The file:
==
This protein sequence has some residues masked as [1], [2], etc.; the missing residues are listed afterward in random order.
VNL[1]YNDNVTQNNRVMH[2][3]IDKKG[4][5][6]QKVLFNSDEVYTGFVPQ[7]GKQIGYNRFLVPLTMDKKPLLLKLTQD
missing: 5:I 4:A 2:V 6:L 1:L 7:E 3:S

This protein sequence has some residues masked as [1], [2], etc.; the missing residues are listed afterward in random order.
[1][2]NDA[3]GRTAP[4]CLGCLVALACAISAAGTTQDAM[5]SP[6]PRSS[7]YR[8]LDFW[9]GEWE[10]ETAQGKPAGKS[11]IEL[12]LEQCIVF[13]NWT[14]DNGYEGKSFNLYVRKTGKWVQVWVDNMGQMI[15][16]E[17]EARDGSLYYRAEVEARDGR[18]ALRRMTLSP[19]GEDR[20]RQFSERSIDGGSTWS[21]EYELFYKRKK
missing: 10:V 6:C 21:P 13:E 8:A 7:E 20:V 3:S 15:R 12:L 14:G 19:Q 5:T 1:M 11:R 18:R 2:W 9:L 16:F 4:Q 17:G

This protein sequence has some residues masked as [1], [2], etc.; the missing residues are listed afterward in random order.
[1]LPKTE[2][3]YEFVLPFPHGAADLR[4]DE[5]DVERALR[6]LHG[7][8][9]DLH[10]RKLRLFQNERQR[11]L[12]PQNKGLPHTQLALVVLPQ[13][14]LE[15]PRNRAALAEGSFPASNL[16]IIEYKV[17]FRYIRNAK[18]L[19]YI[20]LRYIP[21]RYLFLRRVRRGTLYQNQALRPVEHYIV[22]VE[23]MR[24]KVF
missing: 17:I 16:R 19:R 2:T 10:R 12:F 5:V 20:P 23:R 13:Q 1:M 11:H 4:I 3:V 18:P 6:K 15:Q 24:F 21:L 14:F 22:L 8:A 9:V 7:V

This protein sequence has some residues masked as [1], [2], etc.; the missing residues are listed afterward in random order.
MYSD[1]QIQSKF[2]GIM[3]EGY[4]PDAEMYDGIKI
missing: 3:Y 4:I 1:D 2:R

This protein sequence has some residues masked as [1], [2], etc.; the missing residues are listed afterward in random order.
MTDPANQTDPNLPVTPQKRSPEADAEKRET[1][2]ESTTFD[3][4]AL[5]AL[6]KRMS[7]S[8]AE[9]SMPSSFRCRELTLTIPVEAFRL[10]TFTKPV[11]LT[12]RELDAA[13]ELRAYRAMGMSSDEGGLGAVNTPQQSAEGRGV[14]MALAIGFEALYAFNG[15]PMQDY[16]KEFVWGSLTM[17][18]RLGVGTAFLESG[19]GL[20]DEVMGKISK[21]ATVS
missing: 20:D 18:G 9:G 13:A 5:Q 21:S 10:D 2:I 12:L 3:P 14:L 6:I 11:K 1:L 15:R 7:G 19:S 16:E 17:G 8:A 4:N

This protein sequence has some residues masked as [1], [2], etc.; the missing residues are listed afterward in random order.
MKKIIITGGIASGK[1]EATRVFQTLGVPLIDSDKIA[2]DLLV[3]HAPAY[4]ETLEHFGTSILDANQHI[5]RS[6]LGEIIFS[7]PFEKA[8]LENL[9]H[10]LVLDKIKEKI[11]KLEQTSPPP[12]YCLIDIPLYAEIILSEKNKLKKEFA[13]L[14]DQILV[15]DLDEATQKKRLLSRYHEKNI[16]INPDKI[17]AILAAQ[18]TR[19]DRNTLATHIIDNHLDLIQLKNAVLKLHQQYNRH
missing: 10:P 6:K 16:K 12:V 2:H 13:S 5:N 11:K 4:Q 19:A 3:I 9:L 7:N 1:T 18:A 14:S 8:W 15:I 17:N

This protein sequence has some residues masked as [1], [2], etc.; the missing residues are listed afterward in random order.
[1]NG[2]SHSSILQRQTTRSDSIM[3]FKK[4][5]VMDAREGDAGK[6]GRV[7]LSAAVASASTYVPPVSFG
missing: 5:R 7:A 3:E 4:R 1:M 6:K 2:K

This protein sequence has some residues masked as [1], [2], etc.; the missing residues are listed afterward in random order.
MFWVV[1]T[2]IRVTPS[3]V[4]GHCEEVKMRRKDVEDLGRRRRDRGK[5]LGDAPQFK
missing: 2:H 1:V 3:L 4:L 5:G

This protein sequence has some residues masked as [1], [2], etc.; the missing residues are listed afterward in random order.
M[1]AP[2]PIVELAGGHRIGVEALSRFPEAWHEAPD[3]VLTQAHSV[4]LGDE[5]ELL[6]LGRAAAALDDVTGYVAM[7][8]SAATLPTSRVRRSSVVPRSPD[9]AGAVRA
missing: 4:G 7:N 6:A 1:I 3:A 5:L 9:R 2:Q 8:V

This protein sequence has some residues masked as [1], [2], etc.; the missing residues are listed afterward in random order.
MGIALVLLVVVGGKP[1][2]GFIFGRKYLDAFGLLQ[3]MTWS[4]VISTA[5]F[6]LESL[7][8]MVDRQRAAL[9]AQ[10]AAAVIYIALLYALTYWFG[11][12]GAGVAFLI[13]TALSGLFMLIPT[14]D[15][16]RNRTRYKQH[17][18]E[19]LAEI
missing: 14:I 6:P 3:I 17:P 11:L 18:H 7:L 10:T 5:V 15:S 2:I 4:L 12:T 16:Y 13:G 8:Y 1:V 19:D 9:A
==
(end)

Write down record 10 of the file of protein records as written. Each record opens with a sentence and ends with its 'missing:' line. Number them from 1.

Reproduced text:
This protein sequence has some residues masked as [1], [2], etc.; the missing residues are listed afterward in random order.
MGIALVLLVVVGGKP[1][2]GFIFGRKYLDAFGLLQ[3]MTWS[4]VISTA[5]F[6]LESL[7][8]MVDRQRAAL[9]AQ[10]AAAVIYIALLYALTYWFG[11][12]GAGVAFLI[13]TALSGLFMLIPT[14]D[15][16]RNRTRYKQH[17][18]E[19]LAEI
missing: 14:I 6:P 3:I 17:P 11:L 18:H 7:L 10:T 5:V 15:S 2:I 4:L 12:T 16:Y 13:G 8:Y 1:V 19:D 9:A